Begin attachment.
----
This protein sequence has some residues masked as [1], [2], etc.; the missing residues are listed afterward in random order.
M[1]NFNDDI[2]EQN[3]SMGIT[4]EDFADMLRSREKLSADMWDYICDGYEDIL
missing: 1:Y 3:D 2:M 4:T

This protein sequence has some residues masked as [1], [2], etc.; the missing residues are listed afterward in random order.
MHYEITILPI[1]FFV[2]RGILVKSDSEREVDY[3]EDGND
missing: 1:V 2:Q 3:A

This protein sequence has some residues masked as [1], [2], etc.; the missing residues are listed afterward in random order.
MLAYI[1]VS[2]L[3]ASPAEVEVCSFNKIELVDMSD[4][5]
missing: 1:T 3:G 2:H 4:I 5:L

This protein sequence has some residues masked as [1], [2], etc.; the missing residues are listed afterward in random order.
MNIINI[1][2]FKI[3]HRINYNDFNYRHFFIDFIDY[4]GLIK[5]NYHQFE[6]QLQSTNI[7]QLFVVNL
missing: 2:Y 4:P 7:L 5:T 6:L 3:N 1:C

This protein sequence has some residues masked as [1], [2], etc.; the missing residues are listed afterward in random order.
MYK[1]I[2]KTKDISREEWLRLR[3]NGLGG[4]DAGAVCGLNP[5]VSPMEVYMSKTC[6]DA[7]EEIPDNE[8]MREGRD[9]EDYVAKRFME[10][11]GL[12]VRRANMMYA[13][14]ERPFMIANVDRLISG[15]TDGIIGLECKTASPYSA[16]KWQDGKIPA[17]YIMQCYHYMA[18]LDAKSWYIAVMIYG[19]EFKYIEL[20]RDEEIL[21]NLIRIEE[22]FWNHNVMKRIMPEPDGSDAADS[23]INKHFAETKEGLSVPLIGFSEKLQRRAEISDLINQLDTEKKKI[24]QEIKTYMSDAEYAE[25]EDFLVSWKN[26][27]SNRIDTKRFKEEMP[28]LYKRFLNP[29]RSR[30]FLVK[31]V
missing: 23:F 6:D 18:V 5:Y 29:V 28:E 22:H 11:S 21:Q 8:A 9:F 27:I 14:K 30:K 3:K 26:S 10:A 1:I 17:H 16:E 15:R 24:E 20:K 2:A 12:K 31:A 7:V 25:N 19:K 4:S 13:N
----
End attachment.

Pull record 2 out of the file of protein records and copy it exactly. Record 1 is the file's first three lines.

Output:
This protein sequence has some residues masked as [1], [2], etc.; the missing residues are listed afterward in random order.
MHYEITILPI[1]FFV[2]RGILVKSDSEREVDY[3]EDGND
missing: 1:V 2:Q 3:A